Antarctic explorer Ernest Shackleton placed an ad in the London Times in 1912, seeking volunteers for his expedition to the South Pole.
Men wanted for hazardous journey, small wages, bitter cold, long months of complete darkness, constant danger, safe return doubtful; honor and recognition in case of success.
As the story goes, five thousand men lined up the next morning to volunteer.
What were they seeking when they raised their hands, I wonder? Adventure? Reinvention? The chance to be part of something bigger than themselves? An opportunity to be brave? A way to stand out as being different to their mates?
It strikes me that the things you need to consider before journeying to the Antarctic have a lot in common with how you should prepare for a journey of creativity.
In both cases you have a goal in mind, but to get there you need to traverse a lot of uncharted territory. You forge ahead as best you can, knowing you will encounter obstacles you haven’t planned for (because you didn’t know they existed).
There’s no guarantee of monetary reward and you’re in constant danger of being plunged into obscurity.
Yet if you’re a creative explorer, you persevere. You learn to love the adventure. You look forward to what you can learn from the challenges and you learn to embrace adversity.
The difficulties you face are the exact reason not everyone sets out on an adventure like yours.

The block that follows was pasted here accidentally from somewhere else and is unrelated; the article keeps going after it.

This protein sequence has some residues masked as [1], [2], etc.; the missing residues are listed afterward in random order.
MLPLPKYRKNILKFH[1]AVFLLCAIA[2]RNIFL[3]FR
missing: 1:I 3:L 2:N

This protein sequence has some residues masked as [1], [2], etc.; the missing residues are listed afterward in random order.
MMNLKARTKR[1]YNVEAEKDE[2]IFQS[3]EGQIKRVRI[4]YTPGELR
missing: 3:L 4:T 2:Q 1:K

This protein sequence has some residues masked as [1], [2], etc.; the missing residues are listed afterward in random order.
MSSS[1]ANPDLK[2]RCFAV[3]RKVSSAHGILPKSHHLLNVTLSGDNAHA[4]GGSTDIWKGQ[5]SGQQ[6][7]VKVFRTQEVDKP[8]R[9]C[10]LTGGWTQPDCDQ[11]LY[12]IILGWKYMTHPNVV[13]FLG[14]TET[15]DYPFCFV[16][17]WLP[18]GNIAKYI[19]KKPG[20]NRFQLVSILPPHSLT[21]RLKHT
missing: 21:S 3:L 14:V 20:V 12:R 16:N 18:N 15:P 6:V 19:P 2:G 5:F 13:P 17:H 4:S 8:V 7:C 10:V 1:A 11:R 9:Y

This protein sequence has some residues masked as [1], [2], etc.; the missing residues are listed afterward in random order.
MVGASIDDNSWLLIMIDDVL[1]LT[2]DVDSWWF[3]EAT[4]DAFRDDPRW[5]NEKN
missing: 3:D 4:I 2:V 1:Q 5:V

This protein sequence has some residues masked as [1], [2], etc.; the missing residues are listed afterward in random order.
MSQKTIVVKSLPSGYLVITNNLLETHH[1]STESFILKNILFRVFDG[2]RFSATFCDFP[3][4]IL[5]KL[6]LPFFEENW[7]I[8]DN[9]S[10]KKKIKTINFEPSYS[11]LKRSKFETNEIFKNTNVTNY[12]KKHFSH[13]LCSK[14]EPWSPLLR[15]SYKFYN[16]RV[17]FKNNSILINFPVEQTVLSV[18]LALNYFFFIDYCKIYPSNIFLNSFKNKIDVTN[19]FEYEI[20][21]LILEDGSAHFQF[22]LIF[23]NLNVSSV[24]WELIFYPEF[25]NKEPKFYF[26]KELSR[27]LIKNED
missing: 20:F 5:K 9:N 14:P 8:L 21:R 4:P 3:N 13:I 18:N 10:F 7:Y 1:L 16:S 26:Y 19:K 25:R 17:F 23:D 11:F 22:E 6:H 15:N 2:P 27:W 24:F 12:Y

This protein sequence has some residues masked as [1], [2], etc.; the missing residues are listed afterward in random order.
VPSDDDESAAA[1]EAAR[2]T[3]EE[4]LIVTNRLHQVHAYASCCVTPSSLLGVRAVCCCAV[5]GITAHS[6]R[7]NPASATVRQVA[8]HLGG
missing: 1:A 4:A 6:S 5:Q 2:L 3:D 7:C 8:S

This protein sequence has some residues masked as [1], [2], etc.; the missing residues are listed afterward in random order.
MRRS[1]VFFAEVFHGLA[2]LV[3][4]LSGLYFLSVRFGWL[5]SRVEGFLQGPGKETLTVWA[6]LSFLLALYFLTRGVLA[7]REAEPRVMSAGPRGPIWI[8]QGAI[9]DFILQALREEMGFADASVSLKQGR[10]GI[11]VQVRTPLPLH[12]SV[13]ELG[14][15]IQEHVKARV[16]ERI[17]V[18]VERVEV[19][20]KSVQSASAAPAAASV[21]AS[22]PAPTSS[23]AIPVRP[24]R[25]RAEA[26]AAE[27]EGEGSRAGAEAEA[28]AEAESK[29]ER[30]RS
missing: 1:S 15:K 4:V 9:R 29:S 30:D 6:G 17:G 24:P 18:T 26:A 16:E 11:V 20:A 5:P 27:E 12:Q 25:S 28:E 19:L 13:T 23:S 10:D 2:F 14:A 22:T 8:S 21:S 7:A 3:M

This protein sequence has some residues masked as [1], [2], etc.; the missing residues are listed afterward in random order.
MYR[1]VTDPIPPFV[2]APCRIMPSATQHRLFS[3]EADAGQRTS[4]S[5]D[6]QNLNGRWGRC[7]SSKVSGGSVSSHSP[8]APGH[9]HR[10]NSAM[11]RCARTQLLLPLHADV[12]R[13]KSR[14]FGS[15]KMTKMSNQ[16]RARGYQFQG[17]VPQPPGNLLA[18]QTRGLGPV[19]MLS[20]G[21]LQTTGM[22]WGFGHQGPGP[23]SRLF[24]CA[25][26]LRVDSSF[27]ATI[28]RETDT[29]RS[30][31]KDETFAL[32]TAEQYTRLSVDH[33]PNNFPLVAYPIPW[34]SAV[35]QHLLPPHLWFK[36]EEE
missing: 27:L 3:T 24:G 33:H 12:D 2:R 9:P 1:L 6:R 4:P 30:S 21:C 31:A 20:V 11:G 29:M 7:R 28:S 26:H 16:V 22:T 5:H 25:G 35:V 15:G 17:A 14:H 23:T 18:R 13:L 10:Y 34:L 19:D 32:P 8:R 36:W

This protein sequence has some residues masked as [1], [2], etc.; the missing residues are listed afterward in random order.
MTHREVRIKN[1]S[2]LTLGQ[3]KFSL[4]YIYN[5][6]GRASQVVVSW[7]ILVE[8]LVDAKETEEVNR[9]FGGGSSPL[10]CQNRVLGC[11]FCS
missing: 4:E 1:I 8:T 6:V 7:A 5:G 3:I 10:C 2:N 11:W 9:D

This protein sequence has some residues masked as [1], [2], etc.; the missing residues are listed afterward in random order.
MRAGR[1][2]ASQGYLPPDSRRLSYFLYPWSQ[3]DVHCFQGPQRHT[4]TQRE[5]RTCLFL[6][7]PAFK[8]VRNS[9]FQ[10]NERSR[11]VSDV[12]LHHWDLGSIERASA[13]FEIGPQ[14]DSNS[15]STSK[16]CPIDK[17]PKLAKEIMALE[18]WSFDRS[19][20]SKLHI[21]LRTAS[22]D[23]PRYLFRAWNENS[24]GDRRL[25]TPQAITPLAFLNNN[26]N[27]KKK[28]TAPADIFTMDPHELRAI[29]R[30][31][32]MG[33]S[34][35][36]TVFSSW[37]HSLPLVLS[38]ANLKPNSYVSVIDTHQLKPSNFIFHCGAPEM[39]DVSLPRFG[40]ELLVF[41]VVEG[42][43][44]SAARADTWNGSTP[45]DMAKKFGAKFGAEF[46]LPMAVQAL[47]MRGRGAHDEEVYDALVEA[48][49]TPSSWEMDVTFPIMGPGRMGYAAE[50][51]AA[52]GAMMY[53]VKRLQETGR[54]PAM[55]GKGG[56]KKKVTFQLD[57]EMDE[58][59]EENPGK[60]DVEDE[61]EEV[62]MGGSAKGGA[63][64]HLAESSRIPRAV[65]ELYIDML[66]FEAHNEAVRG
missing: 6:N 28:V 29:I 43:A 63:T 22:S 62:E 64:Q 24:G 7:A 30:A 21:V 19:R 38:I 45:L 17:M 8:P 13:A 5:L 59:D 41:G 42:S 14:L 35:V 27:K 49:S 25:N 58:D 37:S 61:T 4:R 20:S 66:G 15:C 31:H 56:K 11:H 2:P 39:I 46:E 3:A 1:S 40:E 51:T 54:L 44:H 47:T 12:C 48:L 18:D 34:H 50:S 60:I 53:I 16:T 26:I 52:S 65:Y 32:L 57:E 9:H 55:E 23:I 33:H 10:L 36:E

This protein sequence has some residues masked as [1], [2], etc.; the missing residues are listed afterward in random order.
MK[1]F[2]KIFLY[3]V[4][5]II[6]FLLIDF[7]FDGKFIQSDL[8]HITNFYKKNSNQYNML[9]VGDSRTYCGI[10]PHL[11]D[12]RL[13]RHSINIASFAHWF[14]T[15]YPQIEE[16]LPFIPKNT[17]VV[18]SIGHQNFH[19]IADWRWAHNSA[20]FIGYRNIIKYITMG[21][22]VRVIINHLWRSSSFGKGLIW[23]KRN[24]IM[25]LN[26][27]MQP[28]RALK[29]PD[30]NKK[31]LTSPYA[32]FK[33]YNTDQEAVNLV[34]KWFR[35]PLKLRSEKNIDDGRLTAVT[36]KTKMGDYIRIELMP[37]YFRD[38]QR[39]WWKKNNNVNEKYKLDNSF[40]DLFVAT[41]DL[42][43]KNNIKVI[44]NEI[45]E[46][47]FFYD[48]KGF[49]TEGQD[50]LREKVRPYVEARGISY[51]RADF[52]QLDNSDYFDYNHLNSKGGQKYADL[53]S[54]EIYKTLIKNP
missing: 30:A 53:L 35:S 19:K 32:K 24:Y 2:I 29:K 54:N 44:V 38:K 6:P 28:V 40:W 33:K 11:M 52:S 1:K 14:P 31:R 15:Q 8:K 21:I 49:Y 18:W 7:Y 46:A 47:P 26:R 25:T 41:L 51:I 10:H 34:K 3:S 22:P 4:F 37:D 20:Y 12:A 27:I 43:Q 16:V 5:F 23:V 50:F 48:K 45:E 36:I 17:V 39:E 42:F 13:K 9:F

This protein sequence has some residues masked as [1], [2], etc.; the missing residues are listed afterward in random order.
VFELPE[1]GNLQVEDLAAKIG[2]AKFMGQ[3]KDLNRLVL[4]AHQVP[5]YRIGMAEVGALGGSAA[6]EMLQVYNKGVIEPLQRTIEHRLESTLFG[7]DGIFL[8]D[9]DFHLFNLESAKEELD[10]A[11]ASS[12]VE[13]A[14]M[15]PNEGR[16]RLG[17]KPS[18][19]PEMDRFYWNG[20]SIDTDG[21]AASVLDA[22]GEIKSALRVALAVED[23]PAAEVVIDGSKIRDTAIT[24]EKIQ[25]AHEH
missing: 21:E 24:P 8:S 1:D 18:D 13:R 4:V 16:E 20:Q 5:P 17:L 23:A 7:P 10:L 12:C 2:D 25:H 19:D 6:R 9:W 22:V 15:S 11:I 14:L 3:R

But if you can weather the storms, the rough seas and survive the periods of darkness you will come out the other side with something to show for your effort.
You raised your hand and accepted the call to embrace a creative mission.
You took on that mission, and though others gave up, you saw it through to the finish.
We acknowledge that.
It takes courage to face that sort of adversity. But as the writer Steven Pressfield says, “The payoff for a life of adversity is freedom.”
There is freedom in being an artist. You set your own rules. You create your own definition of success. You can literally write your own story.
But don’t expect it will be easy. And don’t do it for the recognition, or for the rewards.
Do it for the honour.
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